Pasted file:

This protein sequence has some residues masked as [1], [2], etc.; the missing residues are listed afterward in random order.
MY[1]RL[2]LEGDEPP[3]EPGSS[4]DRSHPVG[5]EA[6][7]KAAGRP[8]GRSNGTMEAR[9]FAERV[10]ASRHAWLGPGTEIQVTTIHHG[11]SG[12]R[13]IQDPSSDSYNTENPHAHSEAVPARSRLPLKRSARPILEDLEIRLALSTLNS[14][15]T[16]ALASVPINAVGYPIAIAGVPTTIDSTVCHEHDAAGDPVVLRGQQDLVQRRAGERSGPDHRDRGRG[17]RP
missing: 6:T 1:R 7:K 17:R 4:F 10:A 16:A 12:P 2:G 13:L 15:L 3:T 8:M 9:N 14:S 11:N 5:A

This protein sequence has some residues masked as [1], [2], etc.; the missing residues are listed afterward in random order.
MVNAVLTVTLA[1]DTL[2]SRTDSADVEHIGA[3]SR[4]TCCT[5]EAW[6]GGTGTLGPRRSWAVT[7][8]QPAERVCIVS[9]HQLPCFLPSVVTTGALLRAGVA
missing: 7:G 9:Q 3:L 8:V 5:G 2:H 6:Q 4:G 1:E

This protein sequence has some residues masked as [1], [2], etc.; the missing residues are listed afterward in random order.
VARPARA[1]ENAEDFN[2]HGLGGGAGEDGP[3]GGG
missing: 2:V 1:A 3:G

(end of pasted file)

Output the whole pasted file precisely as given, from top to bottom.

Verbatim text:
This protein sequence has some residues masked as [1], [2], etc.; the missing residues are listed afterward in random order.
MY[1]RL[2]LEGDEPP[3]EPGSS[4]DRSHPVG[5]EA[6][7]KAAGRP[8]GRSNGTMEAR[9]FAERV[10]ASRHAWLGPGTEIQVTTIHHG[11]SG[12]R[13]IQDPSSDSYNTENPHAHSEAVPARSRLPLKRSARPILEDLEIRLALSTLNS[14][15]T[16]ALASVPINAVGYPIAIAGVPTTIDSTVCHEHDAAGDPVVLRGQQDLVQRRAGERSGPDHRDRGRG[17]RP
missing: 6:T 1:R 7:K 17:R 4:F 10:A 16:A 12:P 2:G 13:L 15:L 3:T 8:M 9:N 14:S 11:N 5:A

This protein sequence has some residues masked as [1], [2], etc.; the missing residues are listed afterward in random order.
MVNAVLTVTLA[1]DTL[2]SRTDSADVEHIGA[3]SR[4]TCCT[5]EAW[6]GGTGTLGPRRSWAVT[7][8]QPAERVCIVS[9]HQLPCFLPSVVTTGALLRAGVA
missing: 7:G 9:Q 3:L 8:V 5:G 2:H 6:Q 4:G 1:E

This protein sequence has some residues masked as [1], [2], etc.; the missing residues are listed afterward in random order.
VARPARA[1]ENAEDFN[2]HGLGGGAGEDGP[3]GGG
missing: 2:V 1:A 3:G